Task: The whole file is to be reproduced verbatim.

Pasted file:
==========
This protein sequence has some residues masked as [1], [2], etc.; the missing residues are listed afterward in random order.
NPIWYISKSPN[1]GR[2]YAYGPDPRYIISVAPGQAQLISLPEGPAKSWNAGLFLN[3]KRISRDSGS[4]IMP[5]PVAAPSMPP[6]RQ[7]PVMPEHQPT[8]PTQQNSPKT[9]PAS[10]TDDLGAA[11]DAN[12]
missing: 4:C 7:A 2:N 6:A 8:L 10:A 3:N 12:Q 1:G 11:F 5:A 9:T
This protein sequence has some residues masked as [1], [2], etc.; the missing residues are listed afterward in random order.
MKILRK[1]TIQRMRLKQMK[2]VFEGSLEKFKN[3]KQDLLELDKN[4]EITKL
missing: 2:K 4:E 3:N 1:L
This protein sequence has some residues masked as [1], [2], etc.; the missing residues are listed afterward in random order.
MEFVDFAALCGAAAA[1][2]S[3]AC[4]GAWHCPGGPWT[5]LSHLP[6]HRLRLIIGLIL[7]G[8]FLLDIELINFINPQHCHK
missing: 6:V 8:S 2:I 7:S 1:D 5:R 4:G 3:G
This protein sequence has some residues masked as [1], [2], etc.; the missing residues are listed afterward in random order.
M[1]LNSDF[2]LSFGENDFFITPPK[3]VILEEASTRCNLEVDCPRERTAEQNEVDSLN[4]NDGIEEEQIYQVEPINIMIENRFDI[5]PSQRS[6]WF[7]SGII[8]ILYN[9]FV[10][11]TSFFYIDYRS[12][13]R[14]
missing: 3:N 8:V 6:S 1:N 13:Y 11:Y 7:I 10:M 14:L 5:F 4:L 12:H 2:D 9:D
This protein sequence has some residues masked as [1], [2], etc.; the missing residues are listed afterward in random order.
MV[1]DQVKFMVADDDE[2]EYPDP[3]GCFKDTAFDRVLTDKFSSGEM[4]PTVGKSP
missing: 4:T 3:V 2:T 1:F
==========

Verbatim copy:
This protein sequence has some residues masked as [1], [2], etc.; the missing residues are listed afterward in random order.
NPIWYISKSPN[1]GR[2]YAYGPDPRYIISVAPGQAQLISLPEGPAKSWNAGLFLN[3]KRISRDSGS[4]IMP[5]PVAAPSMPP[6]RQ[7]PVMPEHQPT[8]PTQQNSPKT[9]PAS[10]TDDLGAA[11]DAN[12]
missing: 4:C 7:A 2:N 6:A 8:L 10:A 3:N 12:Q 1:G 11:F 5:A 9:T
This protein sequence has some residues masked as [1], [2], etc.; the missing residues are listed afterward in random order.
MKILRK[1]TIQRMRLKQMK[2]VFEGSLEKFKN[3]KQDLLELDKN[4]EITKL
missing: 2:K 4:E 3:N 1:L
This protein sequence has some residues masked as [1], [2], etc.; the missing residues are listed afterward in random order.
MEFVDFAALCGAAAA[1][2]S[3]AC[4]GAWHCPGGPWT[5]LSHLP[6]HRLRLIIGLIL[7]G[8]FLLDIELINFINPQHCHK
missing: 6:V 8:S 2:I 7:S 1:D 5:R 4:G 3:G
This protein sequence has some residues masked as [1], [2], etc.; the missing residues are listed afterward in random order.
M[1]LNSDF[2]LSFGENDFFITPPK[3]VILEEASTRCNLEVDCPRERTAEQNEVDSLN[4]NDGIEEEQIYQVEPINIMIENRFDI[5]PSQRS[6]WF[7]SGII[8]ILYN[9]FV[10][11]TSFFYIDYRS[12][13]R[14]
missing: 3:N 8:V 6:S 1:N 13:Y 11:Y 7:I 10:M 14:L 5:F 4:L 12:H 2:D 9:D
This protein sequence has some residues masked as [1], [2], etc.; the missing residues are listed afterward in random order.
MV[1]DQVKFMVADDDE[2]EYPDP[3]GCFKDTAFDRVLTDKFSSGEM[4]PTVGKSP
missing: 4:T 3:V 2:T 1:F